The FO conducted the flight deck preparation at the same time as the captain conducted the external inspection. The FO recalled that, while they were seated in the jump seat, they had looked at the overhead panel. However, rather than looking vertically up at where the cargo/depress switch was located, they looked across the panel at eye level, paying specific attention to various switches for correct positions. They described Boeing switches as being toggle types, all operating in the same direction to easily identify if they were on or off.
The FO stated that during this scan, in the bright ambient conditions, they did not notice that the cargo/depress switch was illuminated. As the clear plastic guard was able to be closed when the switch was on, and as this was different to the guard on the toggle type switches, the ability to visually determine its state was reduced. The FO recalled that at no stage was the main deck cargo smoke detector panel specifically checked. Following this activity, the FO continued the next section of pre-flight scans from their FO seat on the right side of the flight deck. From this seat, the cargo/depress switch was now behind their head and out of view.
When returning to the flight deck after the external inspection, the captain did not notice that the cargo/depress switch was on, nor were they required to check that panel. Both pilots mentioned conducting the light test to determine if lights were functional on the front, lower console and overhead panels. This test illuminated all lights but was not able to assist the pilots in visually identifying that the cargo/depress switch was on.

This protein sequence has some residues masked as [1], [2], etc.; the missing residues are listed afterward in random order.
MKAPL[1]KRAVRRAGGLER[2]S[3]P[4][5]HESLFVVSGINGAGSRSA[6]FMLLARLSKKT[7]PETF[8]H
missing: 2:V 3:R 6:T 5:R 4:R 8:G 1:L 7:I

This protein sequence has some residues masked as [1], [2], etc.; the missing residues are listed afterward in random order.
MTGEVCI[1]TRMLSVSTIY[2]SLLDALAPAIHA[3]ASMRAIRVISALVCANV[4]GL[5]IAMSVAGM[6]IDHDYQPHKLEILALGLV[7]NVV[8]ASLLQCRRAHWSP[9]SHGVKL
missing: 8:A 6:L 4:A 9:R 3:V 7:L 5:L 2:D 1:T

Prior to taxiing, the crew conducted the recall check of the master caution system annunciator panel during the before taxi checklist. They also conducted this check again while attempting to establish the reason for the aircraft not pressurising. They received no alerts at those times. The crew and operator later identified that the cargo/depress switch was not connected to this system. This was not the crew’s expectation, given what systems the cargo/depress switch would affect and that it was outside of their normal line of sight.
The captain stated that the only training they received on ZK-FXK’s differences to the operator’s other B737 aircraft was related to operation of the main deck cargo door.
The engineer arrived at the aircraft about 1.5 hours prior to the scheduled departure time of 1745 to prepare the aircraft. They noted it was a very hot day and the aircraft interior had also become quite hot as a result. After turning the air conditioning on, the engineer then selected the cargo/depress switch to ON. The aircraft operator did not supply ground support equipment (GSE) capable of providing external air-conditioning.
At that time, the engineer believed that selecting the cargo/depress switch to ON would shut off airflow to the main deck and increase airflow to the flight deck to accelerate cooling there. The engineer stated that using the cargo/depress switch on the ground for cooling was not a documented procedure. They had learned to do this practice in Darwin from other engineers but had also seen some pilots do it. The engineer explained that they had not received any formal training on the differences between the operator’s 737 aircraft when they commenced employment with the operator.
The engineer explained that they would normally select this switch to ON, complete their aircraft preparation duties, then turn the switch to OFF prior to leaving the aircraft. On this occasion, the engineer felt that they needed to vacate the flight deck when the flight crew arrived earlier than expected. In doing so, they forgot to turn the switch off.
The operator identified that the same practice of cooling the flightdeck was used on all of their B737 aircraft by the engineers at Darwin.
The operator had 14 B737 freighter aircraft:
- 12 aircraft that had been modified by Aeronautical Engineers, Inc (AEI)
- 2 aircraft that had been modified by IAI (including ZK-FXK).